TAMPA — In the Lightning’s third preseason game, coach Jon Cooper was impressed with his first glimpse of a new third line.
The combination of 30-somethings Pat Maroon, Pierre-Edouard Bellemare and Corey Perry had size and veteran savvy. They drove play into the offensive zone and knew where to be on the ice. And for their first time playing together, they seemed to have a natural feel for each other.
“You’d think those guys have been here (together) for years,” Cooper said at the time.
The preseason is for tinkering, and Cooper eventually went away from that line. But three weeks into the regular season, coming off a frustrating loss in Toronto, he shuffled his bottom two lines and reunited the trio. He created a line that had been so consistent that it had been the only one he hadn’t tweaked until Saturday against the Stars, when Perry was moved to the top line in part because of Ondrej Palat’s injury.
Mathieu Joseph was put in Perry’s spot on the third line.
Center Bellemare and wing Perry, both offseason free-agent acquisitions, with Maroon didn’t necessarily stick on the third line at first; they played fewer than seven minutes together in their first regular-season game as a trio Nov. 6 in Ottawa. But the three meshed to become the Lightning’s most dependable line.
“The thing with chemistry is you don’t know until you try it,” general manager Julien BriseBois said. “We didn’t start the season with those three players as a line together. Sometimes other things look like they would make more sense. And through trial and error, and sometimes through injuries and necessity, you end up trying different things, and sometimes the chemistry just takes, and when that happens, that’s called a good fit.”
The Bellemare-Perry-Maroon line can control the game in similar ways to the third line that helped the Lightning win the past two Stanley Cups — Barclay Goodrow, Yanni Gourde and Blake Coleman, all gone from the team in the offseason.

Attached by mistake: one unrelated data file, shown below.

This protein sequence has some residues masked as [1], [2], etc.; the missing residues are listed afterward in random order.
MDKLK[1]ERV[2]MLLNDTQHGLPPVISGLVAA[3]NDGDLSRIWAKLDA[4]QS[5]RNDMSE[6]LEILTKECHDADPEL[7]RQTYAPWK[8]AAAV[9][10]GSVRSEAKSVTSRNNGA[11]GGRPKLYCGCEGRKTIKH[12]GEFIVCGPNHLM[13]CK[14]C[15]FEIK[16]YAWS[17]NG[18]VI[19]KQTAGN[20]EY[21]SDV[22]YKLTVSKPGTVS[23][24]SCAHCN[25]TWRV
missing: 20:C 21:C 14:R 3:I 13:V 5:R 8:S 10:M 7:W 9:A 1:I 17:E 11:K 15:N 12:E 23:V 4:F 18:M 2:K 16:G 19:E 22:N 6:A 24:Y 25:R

The calming influence of Bellemare fits the get-it-north mentality shared by Maroon and Perry, close friends who played together for four seasons in Anaheim in the 2010s. And the result has been a trio that dominates zone time and scores.
“We knew that eventually was going to come,” Bellemare said. “And in most of those games, even if we don’t have points, we are able to create some kind of momentum for the team, and that’s kind of the key. You’re not going to be able to score every shift, but if we can create momentum so that our big guns feel it and come in and bury it after us, it’s a win for us, too.”
Perry opened the season with an unlucky run. He led the Lightning in scoring chances but didn’t get a goal until the 18th game. Now, Perry’s 10 goals are his highest total in four seasons, and Maroon and Bellemare are on pace for their best offensive seasons in years.
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“I think we’ve done a really good job of kind of creating offense for ourselves, playing heavy below the top of the circles in the O-zone and wearing on the team,” Maroon said. “So we’ve just got to continue that.”
That has come by prioritizing puck possession, an area at which the Lightning desperately needed to be better when the line was assembled.
“Regardless of the opponent that we’ve been facing, our game hasn’t changed because we know what’s made us successful,” Bellemare said. “It’s skating out of the zone as fast as possible, coming into the zone. We don’t have to try to make the grand-slam pass. We know that if we are staying the course and have the puck deep, eventually we’re going to win the puck and we’re going to be able to create out of it.”
Maroon and Perry like to get the puck deep. Both battle for the puck behind the net, and both, particularly Perry, have a knack for finding scoring areas in front of the net. Bellemare is the quarterback, slowing the game for his high-motor linemates. He’s vocal on the ice and helps position Perry and Maroon in the right places.
Maroon nicknamed them the “school bus” line because they carry each other.
Assistant coach Derek Lalonde credits Perry and Maroon for their responsible play in their zone, and Bellemare — who also is on the top penalty kill unit — also complements the two in that way.
“(Not everyone thinks) about their defensive game,” Lalonde said of Perry and Maroon. “But they’ve done a good job of it, and they’ve been committed to it. And that’s why they’re spending less time in the zone.
“You never know with chemistry in lines. I don’t know if that line was on our radar. … And they’ve kind of fed off each other very well.”
Contact Eduardo A. Encina at email@example.com. Follow @EddieintheYard.
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